Unless you are some sort of masochist uber-nerd, chances are you never owned a copy of Capcom’s Steel Battalion. This mech simulator came bundled with the most ridiculously extravagant controller ever seen in a videogame. Coupled with the equally ludicrous price tag of £130 it was an insanely risky project, purpose-built for the hardcore elite.
Predictably, it undersold, and slunk away into obscurity along with its one and only sequel, Line Of Contact.
However, with Capcom confirming that they will be releasing a ‘forgotten title’ for Natal, Steel Battalion is being pegged as the unlikely candidate for a motion-controlled update. The removal of the complicated control scheme would put off a large portion of the small fan base it garnered upon its initial release, but it would undoubtedly introduce many more to its immersive futuristic combat.
All the intense button-flicking and trigger-clicking action could be easily translated to Natal, whilst the Mech’s Minority Report-esque visors could add allow for a neat and innovative targeting system. An intriguing/intimidating prospect.
Bioshock 2 was fantastic, no doubt about it. But it wasn’t perfect. Whereas your introduction to the city of Rapture in the original Bioshock was literally breathtaking, revisiting the city for the sequel never really felt like a progression.
Granted, if you had created something as majestic as Rapture then you would undoubtedly want the player to experience every last bit of it, but it felt like a missed opportunity on behalf of the developers to not really show us anything new. This is where Natal would have its time to shine.
Hurling plasmids at enemies with your own two hands would certainly be an experience, as would the opportunity to control that wily so-and-so Big Sister.
If implemented with Bioware’s trademark innovation motion controller, puzzle-solving could prove to be a big draw, as could the opportunity to venture outside the confines of Rapture’s walls and breaststroke through the neon-lit ocean.
If rumours are to be believed that Rapture will reach the surface, then it would be interesting to experience the conflict on both sides of the fence, through the eyes of a member of the military, nervously tiptoeing around the feral Splicers. Or through the eyes of the Splicers themselves as they desperately search for traces of non-existent ADAM.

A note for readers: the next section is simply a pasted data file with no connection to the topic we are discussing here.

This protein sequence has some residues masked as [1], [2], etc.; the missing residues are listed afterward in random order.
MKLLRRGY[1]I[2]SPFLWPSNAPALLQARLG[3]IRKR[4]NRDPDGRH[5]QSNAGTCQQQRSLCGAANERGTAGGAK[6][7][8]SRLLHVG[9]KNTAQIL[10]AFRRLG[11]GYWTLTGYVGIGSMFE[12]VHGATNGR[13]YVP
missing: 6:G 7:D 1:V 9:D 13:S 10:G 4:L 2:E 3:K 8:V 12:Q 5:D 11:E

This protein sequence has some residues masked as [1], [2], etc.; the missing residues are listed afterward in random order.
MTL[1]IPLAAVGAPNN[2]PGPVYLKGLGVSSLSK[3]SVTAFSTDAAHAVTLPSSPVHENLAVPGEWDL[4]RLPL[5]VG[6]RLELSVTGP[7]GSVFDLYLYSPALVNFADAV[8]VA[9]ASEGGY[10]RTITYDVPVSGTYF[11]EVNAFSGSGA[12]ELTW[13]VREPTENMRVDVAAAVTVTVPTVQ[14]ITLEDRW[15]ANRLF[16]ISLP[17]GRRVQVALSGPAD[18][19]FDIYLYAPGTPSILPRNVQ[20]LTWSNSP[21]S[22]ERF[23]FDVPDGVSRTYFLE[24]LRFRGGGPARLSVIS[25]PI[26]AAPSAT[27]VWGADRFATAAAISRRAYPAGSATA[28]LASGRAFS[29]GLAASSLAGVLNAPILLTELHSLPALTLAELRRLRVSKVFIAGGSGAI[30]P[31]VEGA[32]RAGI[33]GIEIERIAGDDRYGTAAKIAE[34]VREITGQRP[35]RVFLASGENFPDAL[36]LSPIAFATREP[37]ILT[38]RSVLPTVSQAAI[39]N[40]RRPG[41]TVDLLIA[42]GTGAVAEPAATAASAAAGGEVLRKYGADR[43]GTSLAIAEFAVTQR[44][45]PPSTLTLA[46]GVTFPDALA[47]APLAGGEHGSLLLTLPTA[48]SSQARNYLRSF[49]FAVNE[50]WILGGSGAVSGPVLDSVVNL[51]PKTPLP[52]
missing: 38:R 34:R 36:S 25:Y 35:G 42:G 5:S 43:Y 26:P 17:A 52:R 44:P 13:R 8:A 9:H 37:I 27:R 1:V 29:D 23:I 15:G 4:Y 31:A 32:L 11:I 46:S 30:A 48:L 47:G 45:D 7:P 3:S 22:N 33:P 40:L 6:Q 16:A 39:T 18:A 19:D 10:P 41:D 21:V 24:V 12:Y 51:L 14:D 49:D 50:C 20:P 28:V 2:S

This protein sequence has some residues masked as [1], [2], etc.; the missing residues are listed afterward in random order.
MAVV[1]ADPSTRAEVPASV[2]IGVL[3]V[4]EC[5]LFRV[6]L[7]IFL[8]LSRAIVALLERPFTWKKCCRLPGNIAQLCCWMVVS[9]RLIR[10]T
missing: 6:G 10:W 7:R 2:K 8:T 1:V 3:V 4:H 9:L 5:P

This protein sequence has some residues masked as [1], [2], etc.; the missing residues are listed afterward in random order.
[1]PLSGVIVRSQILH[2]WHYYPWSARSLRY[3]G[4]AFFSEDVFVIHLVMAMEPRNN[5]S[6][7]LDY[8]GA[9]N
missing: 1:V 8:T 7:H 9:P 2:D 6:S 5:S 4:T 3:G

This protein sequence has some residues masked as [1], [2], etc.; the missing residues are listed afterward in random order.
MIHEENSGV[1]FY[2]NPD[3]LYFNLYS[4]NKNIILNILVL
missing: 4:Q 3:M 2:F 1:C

Star Wars: Knights Of The Old Republic 3
Although the Old Republic name is currently being used to champion a promising Star Wars MMORPG, we still haven’t forgotten KOTOR and all of its charming ways.
With Milo & Kate showing off the amount of customisable interactions Natal allows the player to have with an NPC, it has all the potential to usher in a new, more intuitive era of RPG’s.
It would be a gigantic task, sure, but by kick-starting the trend with the hugely popular Star Wars franchise the inevitable teething problems could easily be forgiven amongst the force chokes and lightsaber duels. Being able to freely interact with the Star Wars universe would certainly be an experience, an experience that Natal has the potential to deliver.
Of course, KOTOR isn’t the only Star Wars game that could potentially benefit from a Natal overhaul. With geeks across the universe just begging to fully immerse themselves in a galaxy far away, another chapter in The Force Unleashed series would perhaps make for an easily profitable romp.
Allowing players to have full control of the Force with their very own hands whilst wielding a lightsaber of their own creation will make for a sure-fire hit. Depending on the success of the sequel later this year, you could bet your house on LucasArts considering a motion-controlled Starkiller.
Regardless of your stance on MS’ little black motion sensor, the notion of placing yourself within one of your favourite franchises is certainly intriguing. Unfortunately, we gamers have been let down by cheap gimmicks too many times in the past to have any sort of confidence in Natal. Call me cynical, but I can’t see past the inevitability of Dance Dance Revolution sequels and mini-game collections to the genius piece of technology that lies beneath.
It’ll never catch on…